In Chapter 10 of book 2 (tGH), there's this really weird scene where Rand goes into a house in a village and the scene changes every time he blinks. It flickers back and forth between the following scene:

A smiling, bald-headed man in rough clothes laid a slice of meat on a plate held by a woman with a worn face. She was smiling, too, though. She added peas and turnips to the plate and passed it to one of the children lining the table. There were half a dozen children, boys and girls, from nearly grown down to barely tall enough to look over the table. The woman said something, and the girl taking the plate from her laughed. The man started to cut another slice.

Suddenly another girl screamed, pointing at the door to the street. The man dropped the carving knife and whirled, then he screamed, too, face tight with horror, and snatched up a child. The woman grabbed another, and motioned desperately to the others, her mouth working frantically, silently. They all scrabbled toward a door in the back of the room.

That door burst open, and-


... and a scene where the room is freezing cold, full of congealed food, and crawling with flies. After this happens several times, Rand does something that sounds very much like channeling saidin (though he doesn't know much about it at this time), and finds the room empty with only six dead flies in it.

What does this scene portend, if anything? I've got as far as book 10 and haven't really found anything at all like this - the closest thing is So Habor. Does it link up to anything later on (or earlier on that I missed)? By the Chekhov's gun principle, it should, but in a series as long and intricate as WoT, I could easily imagine this principle being violated by accident! (It's incredibly violated in Jack Vance's Lyonesse books, which are much less complicated.)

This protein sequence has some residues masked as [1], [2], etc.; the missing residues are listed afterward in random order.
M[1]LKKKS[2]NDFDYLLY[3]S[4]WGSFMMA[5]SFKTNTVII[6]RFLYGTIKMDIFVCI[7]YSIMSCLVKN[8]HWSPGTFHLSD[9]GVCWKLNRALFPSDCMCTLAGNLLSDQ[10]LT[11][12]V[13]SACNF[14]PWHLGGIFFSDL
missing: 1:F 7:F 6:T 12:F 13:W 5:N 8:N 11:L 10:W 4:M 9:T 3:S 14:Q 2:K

Thanks in advance for any answers!

  • 1
    I'm not sure it portends anything so much as reflects what happened to put the village into the state he finds it in - those are flashbacks of some sort. But, no, I don't think the mechanism is directly repeated anywhere else.
    – gowenfawr
    Aug 7, 2014 at 23:03
  • Good question! I'm on book 3 and wondered about this scene as well. I hope you get some answers.
    – Zoe
    Aug 8, 2014 at 5:22

4 Answers 4


As confirmed by Robert Jordan, Padan Fain indeed set up the time loop to trap Rand forever:

Question: Another interesting question was about the scene with all the flies in the house in book two.

Robert Jordan: This scene where Rand sees the same thing over and over again was actually Fain's doing, a trap devised by him to put Rand in a time loop forever.

  • I don't understand where your first sentence comes from. Is there anything anywhere else to suggest Rand can do this? We know he has power over the Pattern as a ta'veren, but that's very different from being able to influence it at will.
    – Rand al'Thor
    Aug 8, 2014 at 13:14
  • Also the scene has much more similarity to the illusion Fain creates in Far Madding than to Rand's visions of the past with the Aiel, which were the result of a specific ter'angreal.
    – Rand al'Thor
    Aug 8, 2014 at 13:16
  • Fain's illusion in Far Madding also looks very much like a scene from the past. Maybe it's not created by Fain, but just another of those weird attacks Rand has? I'm about to create another question relevant to this.
    – Rand al'Thor